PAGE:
Archive for the 'Music Review' Category

DePaul University’s Concert Hall: A Taste of Georgia

It is not a secret that one can go to DePaul University's Concert Hall on an ordinary day and enjoy the high-quality “entertainment” there. On a fairly cold Friday night when music was the one to warm my heart, I witnessed a very exotic night with a very nice flavor: A Taste of Georgia.

AmerKlavier studio, with its artistic director and founder Eteri Andjaparidze, and DePaul A Cappella and its leader Clayton Parr were the hosts of the evening. Joining together, they presented vocal and instrumental music of Georgia.

Old Tbilisi
Tbilisi, Georgia in 1671

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Interview with Reginald Robinson: Man Out of Time

Reginald Robinson
Reginald Robinson, Ragtime Musician and Composer.
Courtesy of the artist.

Ragtime pianist and composer Reginald Robinson spent the last 10 years working on his latest CD, Man Out of Time, which includes 20 new piano solos. At age 13, after hearing Scott Joplin's The Entertainer at a school concert, Robinson began teaching himself ragtime on a portable keyboard, and he was determined to compose his own songs. In 1992 with the help of school teachers and a fellow musician, he later went on to record his first demo and was immediately signed by Delmark Records. His recordings include The Strongman (1993), Sounds in Silhouette (1994), and Euphonic Sounds (1998). In September 2004, Robinson received the MacArthur Fellowship Grant (popularly known as the “genius grant”). Robinson has performed in Europe and across the U.S., including such venues as the Chicago Jazz Festival, Ravinia, Gilmore Keyboard Festival, Gina Bachauer International Piano Foundation Concert Series, and The American Perspectives Program, sponsored by the Art Institute of Chicago, Chicago Symphony, and Poetry Foundation.


Lady of Honor Excerpt from Man Out of Time. Courtesy of Reginald Robinson.
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Night at the Opera: Duke Bluebeard’s Castle / Erwartung

Doesn't this sound like a familiar scenario: once you finally decide to go to the opera, the sky opens up and pours rain, and suddenly what you decided to be a great outfit for the evening doesn't seem appropriate any more? This was exactly the beginning of my “Night at the Opera” a few Tuesdays ago when I even cancelled the last few hours of my work just to be able to enjoy the evening with my friend Olga. Nevertheless, even the bad outfit (bad for the weather, of course) couldn't ruin the event. It was quite unexpected that I decided to go to Bela Bartok‘s Duke Bluebeard's Castle and Arnold Schoenberg‘s Erwartung. Chicago Opera Theater offered the double bill Tales from the Dark Side as two one-act operas concerning extreme relationships and the consequences of betrayal and distrust.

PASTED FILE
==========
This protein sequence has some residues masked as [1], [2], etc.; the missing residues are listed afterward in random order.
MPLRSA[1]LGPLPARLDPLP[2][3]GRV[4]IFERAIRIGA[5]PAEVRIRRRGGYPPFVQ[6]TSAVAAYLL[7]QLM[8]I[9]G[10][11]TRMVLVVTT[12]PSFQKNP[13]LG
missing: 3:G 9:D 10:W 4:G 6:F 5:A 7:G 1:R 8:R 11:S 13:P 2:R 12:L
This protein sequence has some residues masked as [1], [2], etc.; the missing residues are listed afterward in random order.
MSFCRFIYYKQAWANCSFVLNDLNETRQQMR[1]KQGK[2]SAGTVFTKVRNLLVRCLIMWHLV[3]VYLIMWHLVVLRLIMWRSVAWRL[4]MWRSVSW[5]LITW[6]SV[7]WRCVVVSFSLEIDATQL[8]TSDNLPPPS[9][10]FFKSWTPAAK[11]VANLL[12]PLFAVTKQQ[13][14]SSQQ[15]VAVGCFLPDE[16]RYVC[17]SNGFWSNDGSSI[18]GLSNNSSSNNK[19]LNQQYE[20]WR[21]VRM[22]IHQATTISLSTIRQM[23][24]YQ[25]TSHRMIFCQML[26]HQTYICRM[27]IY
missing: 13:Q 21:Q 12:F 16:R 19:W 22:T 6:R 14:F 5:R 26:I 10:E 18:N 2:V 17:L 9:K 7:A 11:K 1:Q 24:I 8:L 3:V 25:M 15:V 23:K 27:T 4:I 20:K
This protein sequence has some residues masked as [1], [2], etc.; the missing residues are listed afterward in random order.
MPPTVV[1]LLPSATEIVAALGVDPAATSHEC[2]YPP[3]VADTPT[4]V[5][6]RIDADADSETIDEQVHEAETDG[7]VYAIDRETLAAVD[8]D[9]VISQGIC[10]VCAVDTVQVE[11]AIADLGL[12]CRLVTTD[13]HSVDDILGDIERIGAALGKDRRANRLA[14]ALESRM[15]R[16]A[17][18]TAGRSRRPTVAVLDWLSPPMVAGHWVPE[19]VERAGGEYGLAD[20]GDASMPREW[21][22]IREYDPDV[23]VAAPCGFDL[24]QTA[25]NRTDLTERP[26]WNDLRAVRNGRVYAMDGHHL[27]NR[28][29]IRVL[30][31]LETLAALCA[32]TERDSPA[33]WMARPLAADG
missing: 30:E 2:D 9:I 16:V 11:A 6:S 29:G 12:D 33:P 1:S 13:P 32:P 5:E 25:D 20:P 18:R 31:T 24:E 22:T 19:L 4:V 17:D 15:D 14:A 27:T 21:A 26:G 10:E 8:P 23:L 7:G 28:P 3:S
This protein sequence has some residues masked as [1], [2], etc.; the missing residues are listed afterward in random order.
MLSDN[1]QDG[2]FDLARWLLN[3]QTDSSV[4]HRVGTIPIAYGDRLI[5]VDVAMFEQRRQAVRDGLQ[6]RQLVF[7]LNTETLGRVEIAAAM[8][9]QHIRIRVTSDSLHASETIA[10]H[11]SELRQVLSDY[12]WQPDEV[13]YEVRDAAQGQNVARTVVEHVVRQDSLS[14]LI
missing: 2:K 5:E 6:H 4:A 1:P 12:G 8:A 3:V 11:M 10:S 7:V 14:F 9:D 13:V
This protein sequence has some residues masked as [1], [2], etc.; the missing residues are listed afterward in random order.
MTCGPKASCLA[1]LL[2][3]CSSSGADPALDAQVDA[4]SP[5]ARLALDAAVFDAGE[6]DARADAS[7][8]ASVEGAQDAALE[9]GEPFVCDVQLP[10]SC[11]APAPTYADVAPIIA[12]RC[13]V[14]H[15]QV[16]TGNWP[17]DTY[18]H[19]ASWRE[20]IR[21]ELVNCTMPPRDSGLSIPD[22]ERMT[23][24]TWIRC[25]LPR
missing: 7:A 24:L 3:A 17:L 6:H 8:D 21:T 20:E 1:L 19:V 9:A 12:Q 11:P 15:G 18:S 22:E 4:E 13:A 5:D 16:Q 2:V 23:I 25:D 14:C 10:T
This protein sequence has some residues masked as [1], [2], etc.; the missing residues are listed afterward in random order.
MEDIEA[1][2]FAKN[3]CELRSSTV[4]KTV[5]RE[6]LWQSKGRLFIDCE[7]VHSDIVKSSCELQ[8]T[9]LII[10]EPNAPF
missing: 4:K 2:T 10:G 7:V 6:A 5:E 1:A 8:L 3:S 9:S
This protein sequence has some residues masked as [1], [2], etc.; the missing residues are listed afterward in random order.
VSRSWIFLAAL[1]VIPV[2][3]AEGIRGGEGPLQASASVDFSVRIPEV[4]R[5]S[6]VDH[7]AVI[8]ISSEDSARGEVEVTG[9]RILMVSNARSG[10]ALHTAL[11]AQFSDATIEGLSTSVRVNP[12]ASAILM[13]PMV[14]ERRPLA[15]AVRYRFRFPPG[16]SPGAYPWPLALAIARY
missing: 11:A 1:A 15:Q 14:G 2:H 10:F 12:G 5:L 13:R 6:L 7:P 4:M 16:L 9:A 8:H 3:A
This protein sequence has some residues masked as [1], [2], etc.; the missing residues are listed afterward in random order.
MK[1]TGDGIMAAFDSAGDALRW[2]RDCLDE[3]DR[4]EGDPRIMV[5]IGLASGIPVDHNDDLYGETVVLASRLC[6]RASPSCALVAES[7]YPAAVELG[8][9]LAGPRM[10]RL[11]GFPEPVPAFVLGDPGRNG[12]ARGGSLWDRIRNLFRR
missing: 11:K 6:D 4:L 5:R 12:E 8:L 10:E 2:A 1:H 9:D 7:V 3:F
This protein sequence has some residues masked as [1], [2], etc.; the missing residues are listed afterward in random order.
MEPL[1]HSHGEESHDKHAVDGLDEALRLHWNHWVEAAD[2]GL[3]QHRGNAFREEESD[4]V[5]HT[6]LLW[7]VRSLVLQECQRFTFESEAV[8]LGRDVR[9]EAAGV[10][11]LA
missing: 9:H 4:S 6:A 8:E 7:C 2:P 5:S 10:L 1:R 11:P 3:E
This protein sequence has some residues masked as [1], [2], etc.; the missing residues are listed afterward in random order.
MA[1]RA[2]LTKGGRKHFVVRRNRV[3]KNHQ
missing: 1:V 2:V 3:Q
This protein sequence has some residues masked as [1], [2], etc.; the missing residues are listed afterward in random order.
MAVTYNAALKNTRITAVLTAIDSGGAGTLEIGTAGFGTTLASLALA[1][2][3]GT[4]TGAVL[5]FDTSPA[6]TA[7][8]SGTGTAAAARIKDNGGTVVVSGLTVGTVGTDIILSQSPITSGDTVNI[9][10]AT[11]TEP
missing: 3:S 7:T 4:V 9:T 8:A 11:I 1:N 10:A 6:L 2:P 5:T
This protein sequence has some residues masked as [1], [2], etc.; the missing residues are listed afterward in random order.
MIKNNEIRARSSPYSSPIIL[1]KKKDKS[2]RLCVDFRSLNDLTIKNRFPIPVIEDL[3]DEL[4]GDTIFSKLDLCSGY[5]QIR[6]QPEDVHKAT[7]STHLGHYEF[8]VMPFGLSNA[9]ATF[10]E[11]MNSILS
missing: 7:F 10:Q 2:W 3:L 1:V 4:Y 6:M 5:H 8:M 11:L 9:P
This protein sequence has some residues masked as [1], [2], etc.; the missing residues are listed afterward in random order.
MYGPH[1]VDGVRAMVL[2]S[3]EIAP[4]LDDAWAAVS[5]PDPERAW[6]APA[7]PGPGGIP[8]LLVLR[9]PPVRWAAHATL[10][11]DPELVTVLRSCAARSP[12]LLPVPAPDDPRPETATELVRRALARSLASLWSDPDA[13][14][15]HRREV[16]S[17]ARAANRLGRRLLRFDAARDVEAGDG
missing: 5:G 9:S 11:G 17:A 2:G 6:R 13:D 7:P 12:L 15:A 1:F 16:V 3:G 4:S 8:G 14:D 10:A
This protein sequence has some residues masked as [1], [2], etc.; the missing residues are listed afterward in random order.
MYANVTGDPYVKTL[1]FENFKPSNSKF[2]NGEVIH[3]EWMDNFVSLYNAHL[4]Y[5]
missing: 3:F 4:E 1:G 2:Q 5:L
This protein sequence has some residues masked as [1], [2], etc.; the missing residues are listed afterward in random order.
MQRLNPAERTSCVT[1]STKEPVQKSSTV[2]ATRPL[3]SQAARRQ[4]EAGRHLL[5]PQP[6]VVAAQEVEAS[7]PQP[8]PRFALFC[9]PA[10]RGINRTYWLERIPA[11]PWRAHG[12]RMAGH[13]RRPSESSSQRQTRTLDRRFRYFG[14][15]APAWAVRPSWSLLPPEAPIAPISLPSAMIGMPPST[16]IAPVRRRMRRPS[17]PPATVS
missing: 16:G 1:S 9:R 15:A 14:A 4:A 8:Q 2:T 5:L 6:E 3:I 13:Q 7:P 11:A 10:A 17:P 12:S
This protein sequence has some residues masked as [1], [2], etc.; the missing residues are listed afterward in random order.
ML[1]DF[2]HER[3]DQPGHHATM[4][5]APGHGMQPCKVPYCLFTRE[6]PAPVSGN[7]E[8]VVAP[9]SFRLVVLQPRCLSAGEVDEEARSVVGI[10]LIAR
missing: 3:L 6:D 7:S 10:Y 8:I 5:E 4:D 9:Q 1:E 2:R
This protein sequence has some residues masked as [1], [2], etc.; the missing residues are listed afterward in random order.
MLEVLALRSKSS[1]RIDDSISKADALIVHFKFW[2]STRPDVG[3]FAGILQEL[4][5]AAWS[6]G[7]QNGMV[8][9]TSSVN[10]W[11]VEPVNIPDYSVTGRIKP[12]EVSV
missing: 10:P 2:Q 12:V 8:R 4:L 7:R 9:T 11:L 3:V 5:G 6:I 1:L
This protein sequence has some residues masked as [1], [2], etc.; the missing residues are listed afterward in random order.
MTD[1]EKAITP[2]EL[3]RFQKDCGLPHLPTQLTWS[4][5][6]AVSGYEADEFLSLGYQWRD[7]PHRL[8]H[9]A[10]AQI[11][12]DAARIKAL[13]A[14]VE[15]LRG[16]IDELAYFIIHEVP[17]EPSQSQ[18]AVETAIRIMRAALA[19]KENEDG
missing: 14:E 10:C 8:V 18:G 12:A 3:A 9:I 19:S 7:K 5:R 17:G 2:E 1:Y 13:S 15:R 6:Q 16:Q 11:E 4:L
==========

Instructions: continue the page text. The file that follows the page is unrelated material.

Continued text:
Bela Bartok 1927
Bela Bartok, 1927

The main actors of the Duke Bluebeard's Castle (1911) are Duke Bluebeard portrayed by the most recorded bass in history, legendary Samuel Ramey, and his younger, but not any less great, Hungarian-Canadian colleague, mezzo-soprano Krisztina Szabo as Judith. Interestingly enough, this opera was performed in Hungarian, which gave zest to an already exquisite and intriguing story. Both Ramey and Szabo were extraordinary in their roles, with Szabo sometimes fighting with the loud brass (like Don Quixote and the windmills), however, not because of her inability to produce, but because of the composer's arrangement.
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